Listen, friend. I will give you one — and only this one — opportunity to stop reading. If periods gross you out, you should be done. Right now. Click away. Abort. SAVE YOURSELF. Or carry on. I don’t care — *shrug* — I’ve done what I can. Now it’s on you.
I don’t really know what to say about this other than it’s worse than The Day I Pooped My Closet. And I do not believe Hallmark has made a sympathy or apology card that quite covers the “I’m sorrys” I owe my son-in-law so I’m a little stuck on how to make this right.
On the bright side, I suspect we’ve officially reached the all-time low point in our mother-in-law/son-in-law relationship, so it’s nice to get that out of the way. No more wondering. No more anxiously watching the passing of the years to see when the Most Awkward Moment will rear its head. No more heightened awareness to prevent the slide of a relationship from supportive to cordial to tolerant to rotting decay. Nope. None of that for us. I managed to take us off the Relationship Cliff and plummet to the bottom of the canyon where we lay in bloody ruins, unable to look each other in the eye. So it’s all looking better from here. No where to go but up!
For background purposes, know this:
1. Periods get weirder as humans who have them get older.
2. Actually, everything gets weirder as we get older.
3. And, by weirder, I specifically mean more sporadic. Messier. Gooey-er. Chunkier. Sweatier.
4. There are night sweats that ignore polite perspiration and set far wetter “body of water” type goals.
5. There are baby hot flashes that drive one to sit naked in one’s bedroom window in desperate bids to cool off.
6. And there are periods that arrive without warning, as sudden and furious as every natural disaster before them, and as unpredictable in the swath of destruction they leave behind.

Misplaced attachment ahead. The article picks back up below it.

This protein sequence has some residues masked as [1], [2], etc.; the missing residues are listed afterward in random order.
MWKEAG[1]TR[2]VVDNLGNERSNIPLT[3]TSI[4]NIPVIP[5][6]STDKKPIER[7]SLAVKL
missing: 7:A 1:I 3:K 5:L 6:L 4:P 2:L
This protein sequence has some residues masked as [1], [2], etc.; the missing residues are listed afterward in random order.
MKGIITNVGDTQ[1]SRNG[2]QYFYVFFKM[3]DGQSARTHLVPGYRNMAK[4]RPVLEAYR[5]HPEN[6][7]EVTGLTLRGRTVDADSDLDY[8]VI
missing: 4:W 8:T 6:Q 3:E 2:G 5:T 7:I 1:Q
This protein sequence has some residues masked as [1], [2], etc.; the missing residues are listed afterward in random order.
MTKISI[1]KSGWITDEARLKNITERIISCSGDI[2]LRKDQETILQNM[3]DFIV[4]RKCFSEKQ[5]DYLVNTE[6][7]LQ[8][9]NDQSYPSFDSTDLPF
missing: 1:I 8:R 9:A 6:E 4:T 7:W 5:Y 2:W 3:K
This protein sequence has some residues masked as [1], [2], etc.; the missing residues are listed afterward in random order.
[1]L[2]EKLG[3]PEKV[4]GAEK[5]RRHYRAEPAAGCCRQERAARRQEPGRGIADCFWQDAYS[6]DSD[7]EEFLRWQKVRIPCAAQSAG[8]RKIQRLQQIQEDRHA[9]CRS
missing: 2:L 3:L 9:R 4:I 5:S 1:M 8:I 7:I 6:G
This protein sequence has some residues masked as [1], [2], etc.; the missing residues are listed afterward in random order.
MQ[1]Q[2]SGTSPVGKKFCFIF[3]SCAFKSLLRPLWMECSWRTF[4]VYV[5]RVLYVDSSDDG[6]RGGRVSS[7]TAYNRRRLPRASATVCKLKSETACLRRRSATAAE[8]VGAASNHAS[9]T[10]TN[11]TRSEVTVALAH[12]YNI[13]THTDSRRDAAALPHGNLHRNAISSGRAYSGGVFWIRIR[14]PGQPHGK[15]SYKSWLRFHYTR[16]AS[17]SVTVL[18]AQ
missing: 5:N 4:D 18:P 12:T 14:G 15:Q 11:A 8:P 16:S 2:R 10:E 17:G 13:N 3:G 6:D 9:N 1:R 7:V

Look, none of this is pretty but all of it is true, and, perhaps worst of all — and pertinent to this story — one doesn’t always know which squishy, squashy, mushy event is happening in one’s pants. It’s like being twelve years old again, except at age forty-six, which leads me to conclude I may never learn how to have a body.
Yesterday was hot outside, and yesterday I went swimming.
Also yesterday, I changed out of my swimsuit when I was done. I threw on the clothes I had in the bathroom — a bra and a dress.
All of these are things, I feel, that normal humans do. None of these are things, I feel, that should have given me a sense of foreboding, which is why I did not have any such sense.
So yesterday, I went to the kitchen where my husband and my son-in-law were making themselves lunch, pulling carne asada beef from the fridge, planning to cook it on the stove.
And yesterday, I felt squishy and squashy — par for the course these days, but information I usually keep to myself for propriety’s sake because I am nothing if not a model of decorum — and I went to feed the dogs, puttering around, pulling out the bowls, and scooping out the kibble.
“What is that?” asked the son-in-law.
“What IS that?” asked the husband.
Which is when I glanced over to see what the “what” was to which they referred.
Which is when I realized it was blood — a whole puddle of it — in the middle of the floor.
Which is when I realized it came from me. That that squishing and squashing I’d felt was productive squishery and squashery. That as I crossed the kitchen, minding my own business, my own business was not minding me. That I’d somehow failed to notice I’d leaked. In a dress. Sans panties. Onto the floor.
Which is when my eyes widened and brain seized and my words froze.
BECAUSE HOW DOES ONE SAY “THAT IS PERIOD BLOOD” IN A WAY THAT DOES NOT SAY “THAT IS PERIOD BLOOD” BECAUSE SAYING “THAT IS PERIOD BLOOD” IS GROSS?